My mother and I pull our suitcases in after us, relieved.
“That was lucky.” I say, shaking off the London rain. “Some time more and we might have missed our train!”
She smiles. “We’ll be early.”
But when we arrive at the train station, registration is closed. It turns out that while we were merrily sipping our tea and spreading clotted cream on crumpets, the Eurostar was carrying its load of passengers, minus two, back to Paris. Next train: 5:25 a.m—in eight hours! To be fair, departure and arrival times are easy to confuse…
The tired hotel-finder-man at the counter shrugs: no rooms left near the station. Uh-oh. Quick, think of something. Back to Imperial College, where we had just stayed? Or to some shop with Wi-Fi to book a hotel ourselves?
“Or,” I venture. “We could just sleep here.”
Mom looks at me with horror: “Sleeping in train stations is for young people. I’ve already done my time.”
St. Pancras shops are closing up. We roll our bags across the street to a McDonald’s. Two screens are on, neither linked to the blaring music. A family of Spanish tourists, teenagers out for a late night snack and geeky-looking guys enjoying the free Wi-Fi still crowd the fast food joint.
We only have enough battery to warn the family that we won’t be coming home that night. As Mom battles technology, I look around to figure out if a McDonald’s restaurant would make a satisfying place to set up camp. Pros: Comfortable chairs, open until 4 a.m. Cons: Noise, noise, noise, light, people eating fast food next to you, midnight weirdos. I veto.
Now free of any time constraints, we mosey on back to the station. Our mission: find the perfect bench. Upstairs near the trains, an oyster bar and a champagne bar are still open. The oyster place is poorly guarded and long purple couches invite us to rest out in front of it. We commandeer one and I take the first watch.
Mom kicks off her shoes, puts on her headphones and goes to sleep. A security guard edges closer, eyeing us with suspicion. I read my magazine, pretending there is no slightly snoring woman sleeping under a pile of sweaters next to me. He doesn’t buy it and kicks us out. Not the drunks at the champagne bar, not the guy eating out of a can on the next couch over. Just us.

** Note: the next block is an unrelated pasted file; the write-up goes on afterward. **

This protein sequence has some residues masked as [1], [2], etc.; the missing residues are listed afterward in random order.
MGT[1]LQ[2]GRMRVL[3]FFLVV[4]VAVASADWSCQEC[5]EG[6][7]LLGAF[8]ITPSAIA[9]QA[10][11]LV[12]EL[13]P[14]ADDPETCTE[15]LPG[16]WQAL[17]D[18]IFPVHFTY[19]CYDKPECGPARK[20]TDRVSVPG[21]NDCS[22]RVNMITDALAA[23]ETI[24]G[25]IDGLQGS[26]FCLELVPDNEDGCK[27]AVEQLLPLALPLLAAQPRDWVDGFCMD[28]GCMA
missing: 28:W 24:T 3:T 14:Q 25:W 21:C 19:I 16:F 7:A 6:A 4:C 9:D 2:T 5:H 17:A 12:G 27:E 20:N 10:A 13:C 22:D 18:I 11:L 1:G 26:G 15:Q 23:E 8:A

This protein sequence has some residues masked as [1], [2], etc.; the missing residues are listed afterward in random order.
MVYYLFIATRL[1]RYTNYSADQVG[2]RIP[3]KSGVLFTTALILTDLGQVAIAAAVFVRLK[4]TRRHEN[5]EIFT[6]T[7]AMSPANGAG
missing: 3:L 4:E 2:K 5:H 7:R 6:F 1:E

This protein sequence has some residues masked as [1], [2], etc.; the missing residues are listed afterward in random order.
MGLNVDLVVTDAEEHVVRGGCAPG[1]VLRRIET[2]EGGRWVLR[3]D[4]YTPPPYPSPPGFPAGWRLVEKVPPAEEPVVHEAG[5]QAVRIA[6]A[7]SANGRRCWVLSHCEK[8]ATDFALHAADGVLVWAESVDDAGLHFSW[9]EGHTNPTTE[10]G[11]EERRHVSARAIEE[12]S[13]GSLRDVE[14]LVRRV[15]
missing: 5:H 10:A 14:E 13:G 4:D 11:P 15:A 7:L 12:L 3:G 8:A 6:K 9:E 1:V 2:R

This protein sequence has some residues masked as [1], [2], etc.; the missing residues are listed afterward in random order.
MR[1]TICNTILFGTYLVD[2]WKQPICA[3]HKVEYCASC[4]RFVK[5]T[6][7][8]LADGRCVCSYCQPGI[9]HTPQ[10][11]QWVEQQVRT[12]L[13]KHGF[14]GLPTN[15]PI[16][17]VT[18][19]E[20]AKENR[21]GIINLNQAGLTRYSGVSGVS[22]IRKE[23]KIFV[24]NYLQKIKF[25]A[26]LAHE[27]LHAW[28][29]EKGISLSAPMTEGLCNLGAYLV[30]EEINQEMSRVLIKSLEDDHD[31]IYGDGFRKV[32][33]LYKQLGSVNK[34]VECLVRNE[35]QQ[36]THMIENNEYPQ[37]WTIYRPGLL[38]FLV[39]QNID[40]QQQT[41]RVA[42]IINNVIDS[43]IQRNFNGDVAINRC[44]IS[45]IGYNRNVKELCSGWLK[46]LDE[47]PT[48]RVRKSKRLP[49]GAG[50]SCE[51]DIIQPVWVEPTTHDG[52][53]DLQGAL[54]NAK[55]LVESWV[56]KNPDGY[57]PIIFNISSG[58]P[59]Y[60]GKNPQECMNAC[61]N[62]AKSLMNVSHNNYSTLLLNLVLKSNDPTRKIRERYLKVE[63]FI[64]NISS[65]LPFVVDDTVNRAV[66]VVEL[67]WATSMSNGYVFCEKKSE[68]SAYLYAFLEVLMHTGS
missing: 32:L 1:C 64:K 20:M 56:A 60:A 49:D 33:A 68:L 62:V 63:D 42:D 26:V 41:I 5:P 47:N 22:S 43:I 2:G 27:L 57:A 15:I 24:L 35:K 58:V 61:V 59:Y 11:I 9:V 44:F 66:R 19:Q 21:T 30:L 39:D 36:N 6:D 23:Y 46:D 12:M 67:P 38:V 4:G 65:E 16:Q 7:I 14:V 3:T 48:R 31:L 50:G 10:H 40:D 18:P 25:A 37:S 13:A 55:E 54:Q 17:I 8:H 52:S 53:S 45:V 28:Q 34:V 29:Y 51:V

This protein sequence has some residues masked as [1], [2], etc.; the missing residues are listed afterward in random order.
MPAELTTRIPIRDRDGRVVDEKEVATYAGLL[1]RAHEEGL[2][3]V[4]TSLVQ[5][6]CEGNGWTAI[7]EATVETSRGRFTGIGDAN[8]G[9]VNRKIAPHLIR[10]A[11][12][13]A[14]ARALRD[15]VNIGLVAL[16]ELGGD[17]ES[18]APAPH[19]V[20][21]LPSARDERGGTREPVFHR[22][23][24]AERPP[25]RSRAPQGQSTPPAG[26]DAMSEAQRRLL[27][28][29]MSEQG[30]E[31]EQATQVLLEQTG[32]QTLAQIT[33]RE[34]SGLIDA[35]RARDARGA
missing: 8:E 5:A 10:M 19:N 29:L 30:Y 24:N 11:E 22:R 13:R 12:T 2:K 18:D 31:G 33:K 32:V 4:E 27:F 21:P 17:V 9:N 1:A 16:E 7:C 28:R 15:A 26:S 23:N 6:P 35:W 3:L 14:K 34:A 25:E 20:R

We try Starbucks but they are “closing this area”, circling the chairs as if against attack. And so, like Moses, we wander aimlessly in the desert of St. Pancras, the only difference being that we have to kill time just until five.
The night stretches on, growing colder, emptier; morale drops lower and lower until we finally see the light. Literally. For us, relief comes in the form of a Costa coffee shop. A youth with a ponytail is mopping the floor. He steps aside to let us in.
“We’re open all night,” he responds to my quizzical look. Toward the back of the shop, four overstuffed armchairs hide in an alcove along the brick wall. We hunker down, feet on suitcases, hoods pulled over eyes and earplugs in for optimum sitting-in-a-coffee-shop sleep, taking turns on guard. No noise, no bother. Other refugees join us in our brick haven. A woman edits a pile of pages. A man dumps his head into his crossed arms and falls asleep. Two adventurers set up hammocks just outside the shop, under the stairs. A pregnant women carrying a cat cage totters drunkenly across the clean floor in stiletto heels.
From time to time, we buy hot drinks and glance at our watches. Nick Hornby and Stieg Larsson save us from ourselves. Senseless to time, we emerge and head toward the ticket counter. It’s past 4:30 a.m., and we’re not even first in line. The ticket man scolds us but offers free rides back: “But only for this time…”
After that, the wait is trivial and we race home. Back in Paris, as we lug our bags down the broken escalator and into a graffiti-covered RER B with blackened window, my guilty mother looks hopefully at me: “Aren’t you glad we didn’t spend the night in Gare du Nord?”
Classic Walks of Paris offer you some fantastic walking tours all over the city. The Classic Walk offers a complete overview of the city while the Da Vinci Code Walk follows Dan Brown’s novel throughout Paris. The French Revolution Walk follows the gripping tales from the overthrow of the monarchy to the guillotine. The World War II Walk covers the darkest hours in Paris history. The Montmartre Walk and Latin Quarter Walk explore their specific areas of Paris.
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